By Andrea Cordle
The city is investing in its future.
At the July 6 meeting, Grove City Council adopted a higher education investment program with a 3-2 vote.
According to council president Ted Berry, the goal of the program is to transform higher education opportunities in the city and keep college-educated students at home after graduating. He believes this initiative would attract young professionals to the city and strengthen the local workforce.
The program would make scholarships available to Grove City students.
“If Grove City does not become more aggressive, it will sit idle,” said Berry.
The legislation appropriates $350,000 for the higher education investment program. Out of this funding, $250,000 would be allocated to the Grove City Promise Scholarship Program and $100,000 would go toward the Higher Education Facilities Fund.
According to the city ordinance, the promise scholarship is a loan of up to $1,000 per semester or $3,000 a year to a maximum of $12,000 for each student residing in Grove City who attends an accredited higher education program within the city. The loans could be used for all levels of education.
The requirement is that students must live in Grove City for three years after graduating. The student would also be required to perform three volunteer hours to Keep Grove City Beautiful or the VIP Program each semester. The recipient must also maintain a “C” average.
The $100,000 facilities fund is designed to provide a way for higher education establishments to lease space in the city.
According to Berry, Cleveland has a similar program in place and that city has had growth in its young adult population.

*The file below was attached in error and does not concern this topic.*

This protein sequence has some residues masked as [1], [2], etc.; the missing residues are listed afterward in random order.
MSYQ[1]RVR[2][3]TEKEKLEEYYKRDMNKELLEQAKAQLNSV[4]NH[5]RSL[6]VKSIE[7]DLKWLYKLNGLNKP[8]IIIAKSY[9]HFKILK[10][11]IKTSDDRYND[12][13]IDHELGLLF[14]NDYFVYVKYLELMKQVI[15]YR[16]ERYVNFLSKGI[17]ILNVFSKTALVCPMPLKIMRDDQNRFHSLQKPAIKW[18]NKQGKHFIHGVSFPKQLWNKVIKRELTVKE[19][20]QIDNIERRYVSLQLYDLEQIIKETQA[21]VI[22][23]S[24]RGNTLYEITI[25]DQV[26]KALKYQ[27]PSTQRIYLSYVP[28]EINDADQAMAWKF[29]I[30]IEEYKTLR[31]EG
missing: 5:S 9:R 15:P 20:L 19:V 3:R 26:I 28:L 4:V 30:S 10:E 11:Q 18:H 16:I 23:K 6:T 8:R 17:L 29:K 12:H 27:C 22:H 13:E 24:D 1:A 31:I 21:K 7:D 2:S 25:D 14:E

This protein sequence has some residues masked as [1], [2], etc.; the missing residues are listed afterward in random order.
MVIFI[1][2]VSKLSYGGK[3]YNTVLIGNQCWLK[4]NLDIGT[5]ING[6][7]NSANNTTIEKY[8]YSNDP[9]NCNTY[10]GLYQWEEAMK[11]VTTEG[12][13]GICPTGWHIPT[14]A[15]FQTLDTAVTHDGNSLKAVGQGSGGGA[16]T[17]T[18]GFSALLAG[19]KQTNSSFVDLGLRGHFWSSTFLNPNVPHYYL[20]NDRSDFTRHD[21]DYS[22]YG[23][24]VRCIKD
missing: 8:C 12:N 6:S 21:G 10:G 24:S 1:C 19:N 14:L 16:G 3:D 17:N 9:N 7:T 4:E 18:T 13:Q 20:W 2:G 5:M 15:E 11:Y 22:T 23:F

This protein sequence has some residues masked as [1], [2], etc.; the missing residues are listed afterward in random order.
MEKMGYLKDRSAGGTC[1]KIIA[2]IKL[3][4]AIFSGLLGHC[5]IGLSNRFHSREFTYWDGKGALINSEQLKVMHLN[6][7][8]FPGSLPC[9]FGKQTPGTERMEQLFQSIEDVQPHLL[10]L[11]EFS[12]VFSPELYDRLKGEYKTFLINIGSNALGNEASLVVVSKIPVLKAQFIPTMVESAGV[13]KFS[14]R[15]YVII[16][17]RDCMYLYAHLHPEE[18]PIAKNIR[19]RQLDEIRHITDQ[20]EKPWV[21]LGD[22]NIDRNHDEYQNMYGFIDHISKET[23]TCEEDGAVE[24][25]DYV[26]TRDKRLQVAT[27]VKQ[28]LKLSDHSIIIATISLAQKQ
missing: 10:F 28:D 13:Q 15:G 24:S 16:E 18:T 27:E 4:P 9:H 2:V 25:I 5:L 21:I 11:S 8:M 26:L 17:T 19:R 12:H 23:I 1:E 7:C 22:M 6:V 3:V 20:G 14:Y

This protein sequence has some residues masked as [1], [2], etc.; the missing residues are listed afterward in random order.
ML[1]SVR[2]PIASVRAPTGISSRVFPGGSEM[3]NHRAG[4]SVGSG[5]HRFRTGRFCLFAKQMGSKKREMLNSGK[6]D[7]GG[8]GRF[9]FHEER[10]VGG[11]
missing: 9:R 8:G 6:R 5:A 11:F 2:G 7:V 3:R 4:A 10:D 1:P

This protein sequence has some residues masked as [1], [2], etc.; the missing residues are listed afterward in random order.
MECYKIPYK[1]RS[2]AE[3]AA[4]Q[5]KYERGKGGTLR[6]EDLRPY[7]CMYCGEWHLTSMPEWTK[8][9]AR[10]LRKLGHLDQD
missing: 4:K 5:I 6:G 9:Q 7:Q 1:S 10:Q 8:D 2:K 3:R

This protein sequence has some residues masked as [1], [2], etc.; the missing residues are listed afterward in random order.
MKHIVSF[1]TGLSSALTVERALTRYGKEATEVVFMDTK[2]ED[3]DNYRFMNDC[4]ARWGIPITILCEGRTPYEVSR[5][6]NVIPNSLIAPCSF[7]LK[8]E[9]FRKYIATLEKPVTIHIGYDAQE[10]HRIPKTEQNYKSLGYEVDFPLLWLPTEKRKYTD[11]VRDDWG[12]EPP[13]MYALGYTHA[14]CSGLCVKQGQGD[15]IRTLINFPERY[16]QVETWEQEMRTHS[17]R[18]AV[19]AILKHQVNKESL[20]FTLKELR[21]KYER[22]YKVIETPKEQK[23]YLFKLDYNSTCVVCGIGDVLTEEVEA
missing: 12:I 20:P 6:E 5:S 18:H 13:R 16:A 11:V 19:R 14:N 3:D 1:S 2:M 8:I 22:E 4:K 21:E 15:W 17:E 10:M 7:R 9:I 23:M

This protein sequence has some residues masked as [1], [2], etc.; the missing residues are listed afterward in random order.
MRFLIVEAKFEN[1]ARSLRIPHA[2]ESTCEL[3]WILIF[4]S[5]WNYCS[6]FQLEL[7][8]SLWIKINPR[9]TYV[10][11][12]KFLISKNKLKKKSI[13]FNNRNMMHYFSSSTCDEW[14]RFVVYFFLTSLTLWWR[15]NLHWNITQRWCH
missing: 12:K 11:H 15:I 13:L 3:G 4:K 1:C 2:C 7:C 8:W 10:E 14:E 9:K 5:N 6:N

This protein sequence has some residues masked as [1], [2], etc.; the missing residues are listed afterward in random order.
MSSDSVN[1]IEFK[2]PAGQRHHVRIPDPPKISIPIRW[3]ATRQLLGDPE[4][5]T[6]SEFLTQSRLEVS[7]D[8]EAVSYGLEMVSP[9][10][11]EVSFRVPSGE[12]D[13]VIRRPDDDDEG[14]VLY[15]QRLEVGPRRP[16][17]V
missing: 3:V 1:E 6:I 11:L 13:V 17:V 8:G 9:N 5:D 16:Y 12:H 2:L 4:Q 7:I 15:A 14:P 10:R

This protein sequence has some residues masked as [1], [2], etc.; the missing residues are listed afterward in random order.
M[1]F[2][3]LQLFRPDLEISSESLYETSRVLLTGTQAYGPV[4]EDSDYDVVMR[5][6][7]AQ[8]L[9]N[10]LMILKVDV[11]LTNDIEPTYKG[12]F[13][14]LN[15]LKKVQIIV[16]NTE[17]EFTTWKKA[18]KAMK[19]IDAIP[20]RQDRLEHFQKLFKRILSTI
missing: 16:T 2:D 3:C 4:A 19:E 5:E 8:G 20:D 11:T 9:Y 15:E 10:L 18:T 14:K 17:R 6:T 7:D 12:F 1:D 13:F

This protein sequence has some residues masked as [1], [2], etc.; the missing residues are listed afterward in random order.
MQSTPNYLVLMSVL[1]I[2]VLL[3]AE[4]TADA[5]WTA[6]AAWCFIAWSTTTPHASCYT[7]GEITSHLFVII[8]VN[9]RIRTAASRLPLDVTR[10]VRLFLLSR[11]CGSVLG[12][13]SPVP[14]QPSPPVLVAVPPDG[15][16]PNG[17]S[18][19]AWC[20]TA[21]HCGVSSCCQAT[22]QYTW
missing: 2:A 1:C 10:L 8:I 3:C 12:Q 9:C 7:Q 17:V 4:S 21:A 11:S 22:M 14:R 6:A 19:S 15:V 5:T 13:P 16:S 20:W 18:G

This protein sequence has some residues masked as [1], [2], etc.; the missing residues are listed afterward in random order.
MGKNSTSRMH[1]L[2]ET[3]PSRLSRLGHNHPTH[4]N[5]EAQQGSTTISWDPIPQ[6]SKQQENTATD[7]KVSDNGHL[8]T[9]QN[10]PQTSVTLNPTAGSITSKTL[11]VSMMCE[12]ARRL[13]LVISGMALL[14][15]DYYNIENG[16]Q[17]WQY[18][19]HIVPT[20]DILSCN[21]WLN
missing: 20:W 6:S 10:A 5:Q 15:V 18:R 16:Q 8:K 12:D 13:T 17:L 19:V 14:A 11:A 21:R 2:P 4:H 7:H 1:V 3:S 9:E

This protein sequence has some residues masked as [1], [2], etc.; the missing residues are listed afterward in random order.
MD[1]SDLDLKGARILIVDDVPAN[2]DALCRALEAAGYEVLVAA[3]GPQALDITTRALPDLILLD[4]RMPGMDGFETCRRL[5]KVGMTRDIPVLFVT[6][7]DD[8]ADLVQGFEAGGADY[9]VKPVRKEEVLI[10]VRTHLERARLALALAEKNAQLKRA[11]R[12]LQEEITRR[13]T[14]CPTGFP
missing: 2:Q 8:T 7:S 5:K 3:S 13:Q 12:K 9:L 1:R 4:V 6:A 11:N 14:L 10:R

Several people attended the meeting to show support for the legislation.
David Harrison, president of Columbus State Community College, said this approach is unique in providing initiative for students.
“This is a bold vision,” said Harrison. “Columbus State stands ready to help in any way we can.”
Hugh Garside, treasurer for the South-Western City Schools District said this program would help the local students in the area succeed. He said it would compliment programs already in place in the school district and would make higher education more affordable for young people.
Nick Amicucci, a graduate of Grove City High School and firefighter with the Jackson Township Division of Fire, said paying for college is a large source of stress for local families. He said he knows many people with “back-breaking” student loan debt.
“Grove City can be on the leading edge of the sword in making college education affordable,” said Amicucci.
While many were in favor of the program, two council members voted against the ordinance.
Laura Lanese said council is spending a lot of public money with no proof of return. She said there is no way to know if this program would keep young professionals in the city and no way to know if it would attract business owners.
“I see this money better spent on other projects,” said the councilwoman.
Councilman Jeff Davis was concerned about the city entering the debt collection business. He said the ordinance did not offer specific language addressing the structure of the loans or the collection of the loans. He suggested changing the $250,000 amount to $100,000 to limit the initial liability.
“We owe it to the taxpayers,” said Davis. “Should local taxpayers fund scholarships?”
The remaining council members, Berry, Steve Bennett and Maria Klemack-McGraw, voted in favor of the program.
The scholarship program would be administered by a committee. The Grove City Higher Education Investment Committee will include a representative of South-Western City Schools, the city finance director, a citizen mayoral appointment and a member of the local chamber of commerce.
The committee would set the criteria and structure for the scholarships on an annual basis.
All recommendations from the committee would be reviewed and voted on by council.